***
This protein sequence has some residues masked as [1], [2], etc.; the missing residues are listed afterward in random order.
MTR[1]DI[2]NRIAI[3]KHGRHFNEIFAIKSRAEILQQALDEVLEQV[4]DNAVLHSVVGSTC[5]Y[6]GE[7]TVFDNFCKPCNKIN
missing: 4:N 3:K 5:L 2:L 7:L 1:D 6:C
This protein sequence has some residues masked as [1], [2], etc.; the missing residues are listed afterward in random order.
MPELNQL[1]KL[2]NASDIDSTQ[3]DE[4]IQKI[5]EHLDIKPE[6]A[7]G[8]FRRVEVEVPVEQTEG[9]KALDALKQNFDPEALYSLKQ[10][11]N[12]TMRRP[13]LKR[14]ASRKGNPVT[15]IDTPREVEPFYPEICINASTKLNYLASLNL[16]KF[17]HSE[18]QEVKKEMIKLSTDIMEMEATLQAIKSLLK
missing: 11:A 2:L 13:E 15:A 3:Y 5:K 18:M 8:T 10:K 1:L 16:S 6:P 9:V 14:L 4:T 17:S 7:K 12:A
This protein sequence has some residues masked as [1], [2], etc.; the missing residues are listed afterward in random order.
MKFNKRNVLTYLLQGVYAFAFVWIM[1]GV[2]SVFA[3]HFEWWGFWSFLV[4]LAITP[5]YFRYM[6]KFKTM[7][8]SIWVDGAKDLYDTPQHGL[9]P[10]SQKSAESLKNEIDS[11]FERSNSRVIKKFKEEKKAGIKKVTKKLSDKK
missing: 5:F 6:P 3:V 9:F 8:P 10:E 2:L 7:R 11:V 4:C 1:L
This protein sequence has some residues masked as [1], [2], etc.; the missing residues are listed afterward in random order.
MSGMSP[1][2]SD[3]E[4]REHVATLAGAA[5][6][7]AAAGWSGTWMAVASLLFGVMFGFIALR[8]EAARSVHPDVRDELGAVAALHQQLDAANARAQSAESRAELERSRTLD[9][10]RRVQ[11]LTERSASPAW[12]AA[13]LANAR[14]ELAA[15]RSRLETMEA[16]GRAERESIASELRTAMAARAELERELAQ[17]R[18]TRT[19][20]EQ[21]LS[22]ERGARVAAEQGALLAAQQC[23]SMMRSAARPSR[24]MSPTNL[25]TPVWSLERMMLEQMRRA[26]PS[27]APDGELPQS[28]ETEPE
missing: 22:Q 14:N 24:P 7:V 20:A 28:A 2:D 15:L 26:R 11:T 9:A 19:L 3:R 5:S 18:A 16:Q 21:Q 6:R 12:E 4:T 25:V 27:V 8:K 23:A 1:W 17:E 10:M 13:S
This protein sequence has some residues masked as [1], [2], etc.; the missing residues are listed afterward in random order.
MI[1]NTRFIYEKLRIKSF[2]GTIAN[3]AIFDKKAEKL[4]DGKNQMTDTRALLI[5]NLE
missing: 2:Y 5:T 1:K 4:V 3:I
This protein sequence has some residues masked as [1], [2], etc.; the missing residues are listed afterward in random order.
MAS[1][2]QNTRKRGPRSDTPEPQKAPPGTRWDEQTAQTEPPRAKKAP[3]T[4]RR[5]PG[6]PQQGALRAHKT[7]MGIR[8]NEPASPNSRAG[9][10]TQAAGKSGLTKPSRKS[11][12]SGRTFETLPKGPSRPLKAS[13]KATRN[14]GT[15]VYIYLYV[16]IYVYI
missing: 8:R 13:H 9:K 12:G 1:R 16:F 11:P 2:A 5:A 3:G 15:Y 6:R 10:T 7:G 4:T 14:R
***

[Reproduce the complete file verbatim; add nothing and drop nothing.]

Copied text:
This protein sequence has some residues masked as [1], [2], etc.; the missing residues are listed afterward in random order.
MTR[1]DI[2]NRIAI[3]KHGRHFNEIFAIKSRAEILQQALDEVLEQV[4]DNAVLHSVVGSTC[5]Y[6]GE[7]TVFDNFCKPCNKIN
missing: 4:N 3:K 5:L 2:L 7:L 1:D 6:C
This protein sequence has some residues masked as [1], [2], etc.; the missing residues are listed afterward in random order.
MPELNQL[1]KL[2]NASDIDSTQ[3]DE[4]IQKI[5]EHLDIKPE[6]A[7]G[8]FRRVEVEVPVEQTEG[9]KALDALKQNFDPEALYSLKQ[10][11]N[12]TMRRP[13]LKR[14]ASRKGNPVT[15]IDTPREVEPFYPEICINASTKLNYLASLNL[16]KF[17]HSE[18]QEVKKEMIKLSTDIMEMEATLQAIKSLLK
missing: 11:A 2:L 13:E 15:A 3:Y 5:K 18:M 8:T 10:K 1:L 16:S 6:P 9:V 14:L 4:T 17:S 7:K 12:A
This protein sequence has some residues masked as [1], [2], etc.; the missing residues are listed afterward in random order.
MKFNKRNVLTYLLQGVYAFAFVWIM[1]GV[2]SVFA[3]HFEWWGFWSFLV[4]LAITP[5]YFRYM[6]KFKTM[7][8]SIWVDGAKDLYDTPQHGL[9]P[10]SQKSAESLKNEIDS[11]FERSNSRVIKKFKEEKKAGIKKVTKKLSDKK
missing: 5:F 6:P 3:V 9:F 8:P 10:E 2:L 7:R 11:V 4:C 1:L
This protein sequence has some residues masked as [1], [2], etc.; the missing residues are listed afterward in random order.
MSGMSP[1][2]SD[3]E[4]REHVATLAGAA[5][6][7]AAAGWSGTWMAVASLLFGVMFGFIALR[8]EAARSVHPDVRDELGAVAALHQQLDAANARAQSAESRAELERSRTLD[9][10]RRVQ[11]LTERSASPAW[12]AA[13]LANAR[14]ELAA[15]RSRLETMEA[16]GRAERESIASELRTAMAARAELERELAQ[17]R[18]TRT[19][20]EQ[21]LS[22]ERGARVAAEQGALLAAQQC[23]SMMRSAARPSR[24]MSPTNL[25]TPVWSLERMMLEQMRRA[26]PS[27]APDGELPQS[28]ETEPE
missing: 22:Q 14:N 24:P 7:V 20:A 28:A 2:D 15:L 26:R 11:T 9:A 19:L 3:R 5:S 18:A 16:Q 21:Q 6:R 12:E 4:T 25:V 27:V 8:K 23:A 1:W 17:E 10:M 13:S
This protein sequence has some residues masked as [1], [2], etc.; the missing residues are listed afterward in random order.
MI[1]NTRFIYEKLRIKSF[2]GTIAN[3]AIFDKKAEKL[4]DGKNQMTDTRALLI[5]NLE
missing: 2:Y 5:T 1:K 4:V 3:I
This protein sequence has some residues masked as [1], [2], etc.; the missing residues are listed afterward in random order.
MAS[1][2]QNTRKRGPRSDTPEPQKAPPGTRWDEQTAQTEPPRAKKAP[3]T[4]RR[5]PG[6]PQQGALRAHKT[7]MGIR[8]NEPASPNSRAG[9][10]TQAAGKSGLTKPSRKS[11][12]SGRTFETLPKGPSRPLKAS[13]KATRN[14]GT[15]VYIYLYV[16]IYVYI
missing: 8:R 13:H 9:K 12:G 1:R 16:F 11:P 2:A 5:A 3:G 15:Y 6:R 10:T 7:G 4:T 14:R